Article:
2011: a tough year for insurers - with strong improvement forecast for 2012DOWNLOAD
31 January 2012: The 2011 financial year was a tough year for insurers as higher claims costs associated with elevated levels of catastrophe impacted reported profits according to the 19th annual J.P. Morgan Deloitte General Insurance Industry Survey released today. The joint survey reveals that sharp losses were incurred in the 2011 financial year across property classes for all underwriters in commercial lines, personal lines and in particular reinsurers.
“These results reflect the accumulated losses from weather related events in late 2010 and early 2011 – namely the floods and Cyclone Yasi in Queensland and the Victorian floods,” said J.P. Morgan senior insurance analyst, Siddharth Parameswaran. “2011 was a challenging year for insurers primarily due to these catastrophes, with the rate increases delivered insufficient to offset the higher claim trends related to these events,” he said.
Overall the Australian industry combined ratio reported by survey respondents deteriorated one per cent in 2011 to 98% compared with 2010. Mr Parameswaran added that there were also considerable reserve releases evident in workers’ compensation, compulsory third party, and in particular public and product liability aiding results.
“Commercial classes covered in the survey showed greater profit deterioration reporting a weighted average combined ratio of 106%, up from 92% in 2010. The combined ratio for straight domestic lines was 98%, up from 95% in 2010,” said Mr Parameswaran.
“However the survey respondents are pretty upbeat about the forecast,” said Deloitte Insurance leader, Stuart Alexander. “Looking forward, the industry anticipates the overall combined ratio will improve very strongly to 89% in 2012.
“Survey participants expect the commercial lines combined ratios to sharply rebound by 11%, largely through normalising catastrophe costs and reduction in overall expense ratios which had crept out in the 2011 results. They also predict a five per cent improvement in personal lines combined ratios,” Mr Alexander said. Although the industry is optimistic about improvements to profitability trends overall for the next couple of years, it should be noted that its forecasts have historically fallen short of the actual results. The 2010 survey revealed the industry forecast a 95% combined ratio, however the actual combined ratio was 98%.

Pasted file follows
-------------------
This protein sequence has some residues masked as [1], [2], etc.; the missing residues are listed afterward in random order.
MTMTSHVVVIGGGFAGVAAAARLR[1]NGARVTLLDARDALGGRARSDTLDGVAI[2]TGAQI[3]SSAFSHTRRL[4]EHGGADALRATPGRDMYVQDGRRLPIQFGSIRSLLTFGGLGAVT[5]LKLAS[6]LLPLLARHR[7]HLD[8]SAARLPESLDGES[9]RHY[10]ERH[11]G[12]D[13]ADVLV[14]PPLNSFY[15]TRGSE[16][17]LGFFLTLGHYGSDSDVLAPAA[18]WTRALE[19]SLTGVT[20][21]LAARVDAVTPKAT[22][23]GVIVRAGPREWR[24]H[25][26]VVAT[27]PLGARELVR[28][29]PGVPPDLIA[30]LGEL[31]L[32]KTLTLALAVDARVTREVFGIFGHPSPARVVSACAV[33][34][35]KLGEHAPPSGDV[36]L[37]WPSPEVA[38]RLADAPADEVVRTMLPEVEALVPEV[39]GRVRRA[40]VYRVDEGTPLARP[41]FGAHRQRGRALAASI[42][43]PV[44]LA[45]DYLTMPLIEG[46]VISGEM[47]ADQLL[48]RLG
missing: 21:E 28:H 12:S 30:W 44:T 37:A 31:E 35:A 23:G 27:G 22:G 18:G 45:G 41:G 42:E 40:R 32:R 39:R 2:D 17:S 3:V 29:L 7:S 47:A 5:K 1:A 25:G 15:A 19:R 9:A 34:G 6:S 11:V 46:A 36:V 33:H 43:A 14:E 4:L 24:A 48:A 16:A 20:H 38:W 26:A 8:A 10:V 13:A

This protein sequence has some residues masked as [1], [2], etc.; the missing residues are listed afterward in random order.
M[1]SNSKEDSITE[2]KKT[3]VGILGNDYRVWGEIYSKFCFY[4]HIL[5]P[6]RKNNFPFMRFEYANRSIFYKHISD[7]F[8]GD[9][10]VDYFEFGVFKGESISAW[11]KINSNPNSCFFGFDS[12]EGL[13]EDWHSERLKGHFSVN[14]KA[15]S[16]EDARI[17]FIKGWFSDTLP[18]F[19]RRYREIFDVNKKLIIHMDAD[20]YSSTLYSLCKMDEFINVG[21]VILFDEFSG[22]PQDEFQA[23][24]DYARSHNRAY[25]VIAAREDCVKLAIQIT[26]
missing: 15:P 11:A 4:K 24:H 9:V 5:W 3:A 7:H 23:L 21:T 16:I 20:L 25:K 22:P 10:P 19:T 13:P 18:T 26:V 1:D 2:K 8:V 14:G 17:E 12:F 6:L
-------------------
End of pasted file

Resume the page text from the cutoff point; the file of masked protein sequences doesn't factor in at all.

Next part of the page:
Deloitte Actuarial partner, Elaine Collins said that premium rates in 2011 were mixed. “The increases in personal lines rates by five per cent were driven primarily by event and natural peril activity in householders’ and NSW Compulsory Third Party (CTP) classes. Many participants noted higher reinsurance costs and the proposed changes around expansion of flood cover as primary causes,” she said.
The mixed rate rises continued the trends seen in 2009 and 2010 with the industry trying to restore profitability in householders after several years of poor results. “This was helped further by increases in deductibles in many classes,” Ms Collins added.
“Commercial classes showed increases in property rates by more than seven per cent, although other classes remained soft.
“However looking forward, the survey respondents expect to see the strong premium rate increases continue into 2012 in personal lines and were hopeful of increases again in commercial property, with expectations suggesting other classes remain competitive,” she said.
Claims trends in personal lines in 2011 were affected adversely by above average natural peril activity. “Frequency trends excluding the peril claims were broadly in check in all classes other than Directors’ and Officers’, although Liability showed some signs of above average inflation,” Mr Parameswaran said.
“Despite the positive outlook for the industry we note that 2012 may be another year for increased natural peril, and storm events given the expected continuing La Nina weather pattern,” he said. “La Nina episodes are typically associated with rainfall and cyclone activity at above average levels on the east coast of Australia. There is an 80% chance that cyclones will occur more than average in the La Nina period of the current 2011/12 summer.”
“Adverse weather trends can also impact loss ratios in short tail classes including Fire/ISR and Home insurance in particular,” he added. “However, a weak La Nina episode may not necessarily be associated with significantly higher insured losses.”
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